This is important because hackers have developed techniques to evade and defeat traditional defenses such as sandboxes and signatures. These results suggest that the industry may have reached a point where stemming the tide of threat escalation is achievable and the traditional game of cybersecurity whack-a-mole — where threat actors create and distribute new malware, security vendors identify the new strain and distribute its signature, and threat actors would respond by creating more new malware strains — may be at an end.

When attackers realized they could use automation to generate and distribute malware variants faster than the industry could react, they embraced their new ability with enthusiasm. If deep learning gives our industry the means to return fire and blunt their attacks with overwhelming speed and intelligence, we should likewise embrace our newfound power.

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Saumitra Das is the CTO and Co-Founder of Blue Hexagon. He has worked on machine learning and cybersecurity for 18 years. As an engineering leader at Qualcomm, he led teams of machine learning scientists and developers in the development of ML-based products shipped in ... View Full Bio

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User Rank: Apprentice
4/27/2019 | 9:10:11 PM
Re: Rational post.... Have you seen how Fortinet deals with this challenge?
I would love to tlak to you more about why the amount of virus/malware per week is not relevant when you do not have to create unique signatures for each variant.  Fortinet has patented technology that allows a core signature to match multiple variations where a typical A/V database has to contain a signature for every variant.  That large number of 1.8 million shrinks considerably down when you don't have to track each variation of the same family.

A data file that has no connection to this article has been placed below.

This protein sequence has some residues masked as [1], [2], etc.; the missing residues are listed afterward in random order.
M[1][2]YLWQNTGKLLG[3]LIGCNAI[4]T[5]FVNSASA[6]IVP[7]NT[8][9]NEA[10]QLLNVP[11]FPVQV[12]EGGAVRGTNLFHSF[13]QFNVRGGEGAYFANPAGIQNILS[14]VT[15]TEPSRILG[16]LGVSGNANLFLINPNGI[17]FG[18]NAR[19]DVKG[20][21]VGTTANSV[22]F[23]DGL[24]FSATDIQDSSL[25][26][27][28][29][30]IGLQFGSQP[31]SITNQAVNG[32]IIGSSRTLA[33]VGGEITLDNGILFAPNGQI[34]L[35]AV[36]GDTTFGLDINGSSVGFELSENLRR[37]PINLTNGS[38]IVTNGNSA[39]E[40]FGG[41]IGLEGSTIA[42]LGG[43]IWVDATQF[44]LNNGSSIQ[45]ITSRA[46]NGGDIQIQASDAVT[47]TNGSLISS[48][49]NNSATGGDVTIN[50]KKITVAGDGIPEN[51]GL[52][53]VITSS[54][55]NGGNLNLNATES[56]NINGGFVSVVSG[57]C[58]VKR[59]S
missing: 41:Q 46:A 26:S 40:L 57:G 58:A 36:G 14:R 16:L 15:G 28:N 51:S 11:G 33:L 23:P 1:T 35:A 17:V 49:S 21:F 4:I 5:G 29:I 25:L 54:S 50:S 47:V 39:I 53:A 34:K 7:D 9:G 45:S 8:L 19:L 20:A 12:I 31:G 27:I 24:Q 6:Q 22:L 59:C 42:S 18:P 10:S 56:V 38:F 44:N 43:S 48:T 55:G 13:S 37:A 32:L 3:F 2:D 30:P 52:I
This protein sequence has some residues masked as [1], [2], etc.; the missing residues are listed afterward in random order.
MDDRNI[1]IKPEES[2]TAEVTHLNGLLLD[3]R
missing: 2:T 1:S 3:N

Saumitra Das
Saumitra Das,
User Rank: Author
4/26/2019 | 2:56:41 AM
Re: Rational post.... Have you seen how Fortinet deals with this challenge?
Yes I have seen how several techniques have been used to deal with this including more complicated hashing techniques, complex signatures applied on more involved static analysis involving emulation or unpacking (like CPRL). While these are very interesting ways to deal with these challenges, in my opinion, they do not scale to the current threat landscape where we see a high degree of automation and millions of threats every single day. As an example, despite advancements like CPRL, documentation online touts the following - 
  • 1.8 Million new and updated AV definitions per week
  • Hourly updates of the AV signature database

Clearly if signatures need hourly updates and millions new per week, the existing signatures are not able to generalize to the scale of attack creation in the threat landscape despite the innovation in the nature of signatures. If that was the case, one should not need to update signatures so often.

Additionally, sandboxing is proposed to handle the real "unknowns" which are not captured by traditional "one signature, one variant" technique or CPRL. But that product has several caveats like max file sizes and a conserve mode (to reduce file types analyzed when sandbox is loaded). If CPRL could handle all the variants, I would assume the sandbox should have very few unknowns to deal with and not have these caveat and throughput concerns. Ideally, if signatures could generalize so well, one should not even need a sandbox appliance since there would be so few true unknowns that a cloud sandbox would suffice.

My opinion is that while techniques like CPRL are a meaningful and necessary improvement over the "one signature, one variant" technique, the current threat landscape calls for a level of generalization to cover attacks that is at the same scale as that of the attackers. This is not just needed for new unkown variants but also to cover the existing known attacks. Fitting the known attack signatures into perimeter protection without degrading throughput is as much a problem as detecting new variants.  
User Rank: Apprentice
4/25/2019 | 11:28:36 AM
Rational post.... Have you seen how Fortinet deals with this challenge?
Do a google search for "fortinet CPRL" - Compact Pattern Recognition Language